The mistake is to simply defend the status quo and fight for things that will, in practice, change. Far better to grasp this opportunity to change tack. The UK has a world class Higher Education sector, not a European Class sector. This may loosen ties with Europe but force us to look outwards to the bigger pool that is the rest of the world. For example, research and student mobility could more easily link EU countries with US and Commonwealth countries. Indeed the EU used to have EU-Canada and EU-US schemes but dropped them. UK funding could bring them back.
Unfortunately, Paul didn’t see visible pblic signs of Universities doing much rational analysis and planning for Brexit. In fact (thankfully not all) institutions still seemed to be hoping that the whole ghastly thing will go away. Paul hoped that the various quiet chats he had had or overheard in the last few months (continental campuses, online partnerships) and small studies (EU-Commonwealth comparisons) he had been involved in would accelerate once Article 50 had been invoked.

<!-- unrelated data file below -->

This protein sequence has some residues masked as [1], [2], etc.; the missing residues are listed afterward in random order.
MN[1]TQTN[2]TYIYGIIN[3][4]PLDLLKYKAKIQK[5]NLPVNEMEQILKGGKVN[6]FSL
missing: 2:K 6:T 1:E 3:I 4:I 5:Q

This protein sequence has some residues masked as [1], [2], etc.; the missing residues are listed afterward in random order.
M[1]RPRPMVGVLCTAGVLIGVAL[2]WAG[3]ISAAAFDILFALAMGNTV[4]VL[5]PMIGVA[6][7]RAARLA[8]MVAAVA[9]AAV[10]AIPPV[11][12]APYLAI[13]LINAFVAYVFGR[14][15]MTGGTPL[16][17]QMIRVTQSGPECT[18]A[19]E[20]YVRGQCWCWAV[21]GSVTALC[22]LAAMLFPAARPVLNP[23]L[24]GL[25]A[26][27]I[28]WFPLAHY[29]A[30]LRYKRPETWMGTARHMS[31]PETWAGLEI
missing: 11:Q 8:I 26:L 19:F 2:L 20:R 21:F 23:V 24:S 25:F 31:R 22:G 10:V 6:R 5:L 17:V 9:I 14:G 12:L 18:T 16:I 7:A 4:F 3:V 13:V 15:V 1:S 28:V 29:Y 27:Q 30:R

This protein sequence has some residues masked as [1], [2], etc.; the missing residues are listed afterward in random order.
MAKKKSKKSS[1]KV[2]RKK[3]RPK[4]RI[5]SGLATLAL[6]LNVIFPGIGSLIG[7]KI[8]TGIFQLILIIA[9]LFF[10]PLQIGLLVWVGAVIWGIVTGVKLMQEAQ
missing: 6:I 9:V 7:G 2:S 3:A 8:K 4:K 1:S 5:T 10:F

My view echoes his: Don’t panic – the world will go on. Before there was an EU – we managed. It might not be easy in the next few years but we will manage.

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Tuesday, November 29, 2016

Obama’s last act – recommendations on AI in learning

Two readable government reports have been published, one from the US, the other from the UK. In one of Obama’s last acts in October, the Whitehouse published an excellent overview of AI 'Preparting for the Future of Artificial Intelligence', pointing to the many ways AI can, will and should benefit the US economy. What really caught my eye was the case study and two recommendations around learning.